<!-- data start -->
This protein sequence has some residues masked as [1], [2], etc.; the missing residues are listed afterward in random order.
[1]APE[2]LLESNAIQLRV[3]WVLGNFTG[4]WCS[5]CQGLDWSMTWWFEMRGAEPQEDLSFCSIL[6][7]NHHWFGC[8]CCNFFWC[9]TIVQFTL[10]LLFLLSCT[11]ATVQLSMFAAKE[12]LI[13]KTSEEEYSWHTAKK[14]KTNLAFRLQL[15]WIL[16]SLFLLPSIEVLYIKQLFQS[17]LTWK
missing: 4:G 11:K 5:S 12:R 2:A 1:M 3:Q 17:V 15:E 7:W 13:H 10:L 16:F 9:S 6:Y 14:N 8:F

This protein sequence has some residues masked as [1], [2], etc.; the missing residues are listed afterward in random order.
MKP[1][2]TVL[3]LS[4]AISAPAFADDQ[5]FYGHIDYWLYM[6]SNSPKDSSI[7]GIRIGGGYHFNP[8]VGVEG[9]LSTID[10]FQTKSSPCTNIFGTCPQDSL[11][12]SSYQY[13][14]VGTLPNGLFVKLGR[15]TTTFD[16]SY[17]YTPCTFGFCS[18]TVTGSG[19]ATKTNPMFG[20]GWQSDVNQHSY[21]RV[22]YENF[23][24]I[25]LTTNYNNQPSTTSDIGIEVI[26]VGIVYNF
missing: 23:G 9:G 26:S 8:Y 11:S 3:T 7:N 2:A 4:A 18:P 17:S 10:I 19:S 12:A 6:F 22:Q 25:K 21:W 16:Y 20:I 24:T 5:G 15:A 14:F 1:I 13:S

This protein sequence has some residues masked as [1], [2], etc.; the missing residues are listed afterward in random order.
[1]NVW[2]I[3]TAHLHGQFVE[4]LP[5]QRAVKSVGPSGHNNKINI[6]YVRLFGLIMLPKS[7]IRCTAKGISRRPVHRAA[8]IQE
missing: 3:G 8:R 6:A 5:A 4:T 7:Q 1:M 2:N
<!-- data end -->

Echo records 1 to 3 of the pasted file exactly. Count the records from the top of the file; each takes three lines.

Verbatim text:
This protein sequence has some residues masked as [1], [2], etc.; the missing residues are listed afterward in random order.
[1]APE[2]LLESNAIQLRV[3]WVLGNFTG[4]WCS[5]CQGLDWSMTWWFEMRGAEPQEDLSFCSIL[6][7]NHHWFGC[8]CCNFFWC[9]TIVQFTL[10]LLFLLSCT[11]ATVQLSMFAAKE[12]LI[13]KTSEEEYSWHTAKK[14]KTNLAFRLQL[15]WIL[16]SLFLLPSIEVLYIKQLFQS[17]LTWK
missing: 4:G 11:K 5:S 12:R 2:A 1:M 3:Q 17:V 15:E 7:W 13:H 10:L 16:F 9:S 6:Y 14:N 8:F

This protein sequence has some residues masked as [1], [2], etc.; the missing residues are listed afterward in random order.
MKP[1][2]TVL[3]LS[4]AISAPAFADDQ[5]FYGHIDYWLYM[6]SNSPKDSSI[7]GIRIGGGYHFNP[8]VGVEG[9]LSTID[10]FQTKSSPCTNIFGTCPQDSL[11][12]SSYQY[13][14]VGTLPNGLFVKLGR[15]TTTFD[16]SY[17]YTPCTFGFCS[18]TVTGSG[19]ATKTNPMFG[20]GWQSDVNQHSY[21]RV[22]YENF[23][24]I[25]LTTNYNNQPSTTSDIGIEVI[26]VGIVYNF
missing: 23:G 9:G 26:S 8:Y 11:S 3:T 7:N 2:A 4:A 18:P 17:S 10:I 19:S 12:A 6:F 22:Q 25:K 21:W 16:Y 20:I 24:T 5:G 15:A 14:F 1:I 13:S

This protein sequence has some residues masked as [1], [2], etc.; the missing residues are listed afterward in random order.
[1]NVW[2]I[3]TAHLHGQFVE[4]LP[5]QRAVKSVGPSGHNNKINI[6]YVRLFGLIMLPKS[7]IRCTAKGISRRPVHRAA[8]IQE
missing: 3:G 8:R 6:A 5:A 4:T 7:Q 1:M 2:N